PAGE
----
Labradoodle & Goldendoodle Forum
My mother has never enjoyed dogs. She also has never understood why any sane person would want a canine companion. Years ago when my then partner gave me an adorable puppy for Valentine's Day, my Mom's response was "are you going to keep her?" (Actually the dog stayed around much longer than that partner.) So I gave up long ago showing my Mom cute pictures, and telling her funny anecdotes, about the many wonderful dogs who have graced my life.
Then Mom, who is 103, fell and broke her hip and is bedridden in her apartment in a building that does not allow dogs. She lives about 2 hours away from me, so now when I visit, I stay for most of the day. I usually leave Belle with one of her friends from our dog-walking group, but one Sunday no one was available to host her. Rather than leave her home in her pen (necessary separation from the cats when I'm not there to supervise), I popped 15 lb Belle into my canvas boat bag, smuggled her into the sacrosanct building and tucked her into the back bedroom with a kong full of goodies. I was in my Mom's bedroom reading her the next chapter of her book on the discovery of genes when she heard her aide talking and giggling on the other side of the apartment. Yup, Belle had made a new friend and they were yukking it up together.
Mom was worried that her aide had gone off the deep end or had secreted a man in the apartment, so she wanted me to call the agency and demand an immediate replacement. I explained that Belle was also visiting, that she is housebroken and doesn't shed a bit, and introduced her to Mom, who grudgingly admitted that she was sort of cute, but warned me not to ever bring her again. Belle sat on my lap in the chair next to the bed and we continued reading. After a while, Belle did her army crawl across my lap and stretched her neck out until she could reach Mom's hand and give her a few kisses. No reaction from Mom, so I thought she was sleeping. I continued reading (this book, by Siddhartha Mukherjee, is excellent, I recommend it highly), and the next thing I knew, Belle was ensconced on the bed tucked next to Mom's side. Still no reaction. I whispered "come" to Belle (who apparently thinks whispered commands don't count), when Mom, eyes still closed, said "leave her" and threaded her fingers through the curls on Belle's back. And there they stayed for more than an hour, when Mom opened her eyes and said "call the aide, Belle should have a drink of water." Not "you have been reading out loud for a long time, you must be thirsty." Later she asked if I brought anything for Belle to eat. I said I had dog biscuits but I didn't think Mom would like biscuit crumbs in her bed and she announced that she was too old to worry about crumbs in the bed. WHAT?!? This is not the Mom I grew up with.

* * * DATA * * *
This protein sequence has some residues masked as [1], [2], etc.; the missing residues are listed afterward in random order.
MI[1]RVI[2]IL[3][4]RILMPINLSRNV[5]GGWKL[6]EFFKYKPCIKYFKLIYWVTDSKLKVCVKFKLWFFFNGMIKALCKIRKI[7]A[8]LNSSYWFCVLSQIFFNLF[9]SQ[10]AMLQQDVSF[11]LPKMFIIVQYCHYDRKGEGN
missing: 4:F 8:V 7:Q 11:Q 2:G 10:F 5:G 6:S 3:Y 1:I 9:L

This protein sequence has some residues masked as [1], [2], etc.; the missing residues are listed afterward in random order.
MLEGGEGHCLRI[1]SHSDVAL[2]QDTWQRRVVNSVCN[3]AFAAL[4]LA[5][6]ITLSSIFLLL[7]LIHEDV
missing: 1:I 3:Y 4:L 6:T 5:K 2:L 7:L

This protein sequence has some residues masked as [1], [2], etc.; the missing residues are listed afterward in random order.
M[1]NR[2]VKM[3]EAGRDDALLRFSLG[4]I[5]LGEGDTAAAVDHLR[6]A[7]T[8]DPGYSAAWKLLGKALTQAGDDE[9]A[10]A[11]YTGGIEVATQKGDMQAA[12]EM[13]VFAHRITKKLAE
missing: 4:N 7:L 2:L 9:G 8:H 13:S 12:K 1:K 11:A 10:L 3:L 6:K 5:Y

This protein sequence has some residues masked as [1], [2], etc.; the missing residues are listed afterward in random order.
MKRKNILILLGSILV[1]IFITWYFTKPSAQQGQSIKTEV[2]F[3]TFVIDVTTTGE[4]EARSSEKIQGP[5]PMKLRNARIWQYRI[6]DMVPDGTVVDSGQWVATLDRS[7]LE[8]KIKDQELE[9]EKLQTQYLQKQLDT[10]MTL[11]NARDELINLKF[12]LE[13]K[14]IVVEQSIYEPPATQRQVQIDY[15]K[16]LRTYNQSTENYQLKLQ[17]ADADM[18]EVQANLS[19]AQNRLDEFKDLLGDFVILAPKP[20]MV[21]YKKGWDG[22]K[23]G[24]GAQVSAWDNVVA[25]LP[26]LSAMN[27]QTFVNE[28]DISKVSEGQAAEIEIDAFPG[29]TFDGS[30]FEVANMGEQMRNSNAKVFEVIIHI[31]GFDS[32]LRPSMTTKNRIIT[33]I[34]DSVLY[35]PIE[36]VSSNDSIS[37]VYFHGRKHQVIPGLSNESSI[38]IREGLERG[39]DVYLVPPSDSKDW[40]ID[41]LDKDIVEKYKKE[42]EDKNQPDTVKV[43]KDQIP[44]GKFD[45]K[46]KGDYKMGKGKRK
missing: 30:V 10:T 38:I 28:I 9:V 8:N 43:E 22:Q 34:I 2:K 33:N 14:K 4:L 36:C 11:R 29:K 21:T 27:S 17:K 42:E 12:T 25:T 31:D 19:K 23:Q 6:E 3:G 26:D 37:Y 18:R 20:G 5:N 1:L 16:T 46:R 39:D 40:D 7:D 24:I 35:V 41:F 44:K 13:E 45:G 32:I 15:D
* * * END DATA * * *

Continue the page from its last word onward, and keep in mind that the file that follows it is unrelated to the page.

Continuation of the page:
When it was time to leave, I assured Mom that I would hide Belle in the boat bag again so the building board wouldn't give her a hard time about us breaking the no animals rule. Her response: "what can the board do to me, I'm 103 and I'll be dead soon; bring Belle again next weekend." Moral of the story: NO ONE is doodle proof.